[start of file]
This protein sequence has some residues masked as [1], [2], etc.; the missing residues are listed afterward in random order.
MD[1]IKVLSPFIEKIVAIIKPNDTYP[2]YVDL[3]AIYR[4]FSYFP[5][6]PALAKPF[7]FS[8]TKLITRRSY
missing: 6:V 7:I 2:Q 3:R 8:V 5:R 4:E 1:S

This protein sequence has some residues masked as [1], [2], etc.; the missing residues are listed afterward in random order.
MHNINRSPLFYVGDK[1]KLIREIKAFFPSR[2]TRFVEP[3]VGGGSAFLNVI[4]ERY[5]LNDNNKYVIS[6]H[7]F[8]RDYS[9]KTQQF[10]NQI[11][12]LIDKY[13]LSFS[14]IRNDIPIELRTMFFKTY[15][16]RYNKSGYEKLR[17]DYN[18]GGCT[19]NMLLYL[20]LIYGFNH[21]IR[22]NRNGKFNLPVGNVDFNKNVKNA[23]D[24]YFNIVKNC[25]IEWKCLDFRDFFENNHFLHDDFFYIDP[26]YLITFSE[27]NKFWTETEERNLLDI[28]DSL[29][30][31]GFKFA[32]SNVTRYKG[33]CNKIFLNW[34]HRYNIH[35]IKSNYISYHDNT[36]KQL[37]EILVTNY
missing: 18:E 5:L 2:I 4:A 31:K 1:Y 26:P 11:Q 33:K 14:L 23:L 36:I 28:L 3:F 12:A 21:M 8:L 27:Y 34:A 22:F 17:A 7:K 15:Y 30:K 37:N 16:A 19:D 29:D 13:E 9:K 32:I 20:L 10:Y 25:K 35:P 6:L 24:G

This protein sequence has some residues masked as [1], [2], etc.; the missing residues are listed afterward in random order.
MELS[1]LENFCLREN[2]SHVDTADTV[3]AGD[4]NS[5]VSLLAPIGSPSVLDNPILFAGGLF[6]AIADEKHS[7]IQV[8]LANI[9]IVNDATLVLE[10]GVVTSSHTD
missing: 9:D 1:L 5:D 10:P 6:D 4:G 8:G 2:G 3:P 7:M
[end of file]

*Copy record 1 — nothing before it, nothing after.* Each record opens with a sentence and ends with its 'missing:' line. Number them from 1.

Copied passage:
This protein sequence has some residues masked as [1], [2], etc.; the missing residues are listed afterward in random order.
MD[1]IKVLSPFIEKIVAIIKPNDTYP[2]YVDL[3]AIYR[4]FSYFP[5][6]PALAKPF[7]FS[8]TKLITRRSY
missing: 6:V 7:I 2:Q 3:R 8:V 5:R 4:E 1:S